|Publication number||US6113108 A|
|Application number||US 09/038,524|
|Publication date||Sep 5, 2000|
|Filing date||Mar 11, 1998|
|Priority date||Mar 11, 1998|
|Also published as||DE69917156D1, DE69917156T2, EP0981701A1, EP0981701B1, WO1999046522A1|
|Publication number||038524, 09038524, US 6113108 A, US 6113108A, US-A-6113108, US6113108 A, US6113108A|
|Inventors||Anthony D. Friend, Donald S. Jackson, Mark J. Kiesel|
|Original Assignee||Caterpillar Inc.|
|Export Citation||BiBTeX, EndNote, RefMan|
|Patent Citations (11), Referenced by (22), Classifications (10), Legal Events (4)|
|External Links: USPTO, USPTO Assignment, Espacenet|
This invention relates generally to a buffer seal for absorbing high pressures between a source of high pressure and adjacent seals and more particularly to a buffer seal that more effectively absorbs the high pressures and provides greater durability and reliability.
Many known buffer seals include urethane rings having rectangular or near rectangular cross-sectional shapes for providing bi-directional sealing. These buffer seals have a tendency to trap hydraulic fluid or oil between themselves and adjacent sealing rings. This trapped fluid or oil at times reaches pressure levels that are sufficient to damage both the buffer seal and the adjacent seals. Other known buffer seals use backup non-extrusion rings in a groove behind the sealing surface but the sealing surface of these known buffer seals tend to extrude into the area between the backup ring and the shaft being sealed. Many other seals having backup rings have been use to provide sealing between a seal and a shaft without the use of buffer seals. These known seals, when used without a buffer seal, are normally rather bulky in size when being used in high pressure applications and normally have large surfaces that are exposed to the high pressure to obtain pressure activation of the sealing surface. If the pressure activation force becomes to high the oil film on the shaft is forced away and the shaft and/or seal becomes worn due to the frictional interference therebetween.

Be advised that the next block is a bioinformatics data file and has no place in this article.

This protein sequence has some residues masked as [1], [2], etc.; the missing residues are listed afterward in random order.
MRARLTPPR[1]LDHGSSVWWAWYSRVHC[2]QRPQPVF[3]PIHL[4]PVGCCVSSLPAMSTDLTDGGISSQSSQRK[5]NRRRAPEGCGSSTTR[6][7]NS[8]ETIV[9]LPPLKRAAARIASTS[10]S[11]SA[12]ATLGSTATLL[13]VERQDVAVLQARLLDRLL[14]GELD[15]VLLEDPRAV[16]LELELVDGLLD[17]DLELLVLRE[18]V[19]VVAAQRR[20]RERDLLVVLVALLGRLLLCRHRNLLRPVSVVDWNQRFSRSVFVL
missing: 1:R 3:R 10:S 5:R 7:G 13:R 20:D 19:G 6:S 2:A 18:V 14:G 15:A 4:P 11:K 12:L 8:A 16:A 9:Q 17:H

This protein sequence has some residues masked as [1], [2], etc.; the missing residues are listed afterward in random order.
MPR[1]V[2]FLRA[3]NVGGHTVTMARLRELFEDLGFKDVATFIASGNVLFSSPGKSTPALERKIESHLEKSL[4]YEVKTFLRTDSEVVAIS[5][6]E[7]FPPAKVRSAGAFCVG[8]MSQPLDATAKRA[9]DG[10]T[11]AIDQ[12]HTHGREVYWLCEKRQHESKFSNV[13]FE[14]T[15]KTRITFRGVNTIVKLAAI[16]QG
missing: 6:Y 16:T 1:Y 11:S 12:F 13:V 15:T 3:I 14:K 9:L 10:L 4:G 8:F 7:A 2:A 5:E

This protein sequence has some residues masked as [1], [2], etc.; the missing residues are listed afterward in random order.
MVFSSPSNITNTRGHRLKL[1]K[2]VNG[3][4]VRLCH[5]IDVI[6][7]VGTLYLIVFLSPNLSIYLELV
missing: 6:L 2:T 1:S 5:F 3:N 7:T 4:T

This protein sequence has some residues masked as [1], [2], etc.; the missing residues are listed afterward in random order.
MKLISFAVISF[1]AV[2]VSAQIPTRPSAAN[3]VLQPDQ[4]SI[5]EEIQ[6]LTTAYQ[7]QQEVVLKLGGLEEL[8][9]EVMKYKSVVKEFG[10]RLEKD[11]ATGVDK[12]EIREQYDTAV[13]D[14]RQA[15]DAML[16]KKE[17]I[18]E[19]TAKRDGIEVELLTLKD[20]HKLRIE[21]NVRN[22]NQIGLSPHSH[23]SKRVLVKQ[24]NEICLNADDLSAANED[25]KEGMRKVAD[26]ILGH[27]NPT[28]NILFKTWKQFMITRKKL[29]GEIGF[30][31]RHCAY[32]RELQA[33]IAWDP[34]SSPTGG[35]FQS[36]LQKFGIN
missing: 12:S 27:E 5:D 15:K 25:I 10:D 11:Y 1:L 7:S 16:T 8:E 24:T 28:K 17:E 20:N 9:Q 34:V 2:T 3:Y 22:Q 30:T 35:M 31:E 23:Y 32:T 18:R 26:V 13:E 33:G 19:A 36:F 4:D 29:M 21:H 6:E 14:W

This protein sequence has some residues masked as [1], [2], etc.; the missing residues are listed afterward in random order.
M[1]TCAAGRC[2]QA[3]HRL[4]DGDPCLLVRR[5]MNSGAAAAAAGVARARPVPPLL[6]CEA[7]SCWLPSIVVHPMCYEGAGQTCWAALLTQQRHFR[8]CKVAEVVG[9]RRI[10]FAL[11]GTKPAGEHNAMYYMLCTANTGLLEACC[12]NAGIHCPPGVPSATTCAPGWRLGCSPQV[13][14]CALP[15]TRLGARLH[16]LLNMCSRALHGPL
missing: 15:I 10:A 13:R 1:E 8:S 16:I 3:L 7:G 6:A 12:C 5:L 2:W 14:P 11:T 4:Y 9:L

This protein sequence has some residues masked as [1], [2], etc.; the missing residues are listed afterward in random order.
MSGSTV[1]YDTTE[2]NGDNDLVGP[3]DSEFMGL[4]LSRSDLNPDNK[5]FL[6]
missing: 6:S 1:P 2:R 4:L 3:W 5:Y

The subject invention is directed to overcoming one or more of the problems as set forth above.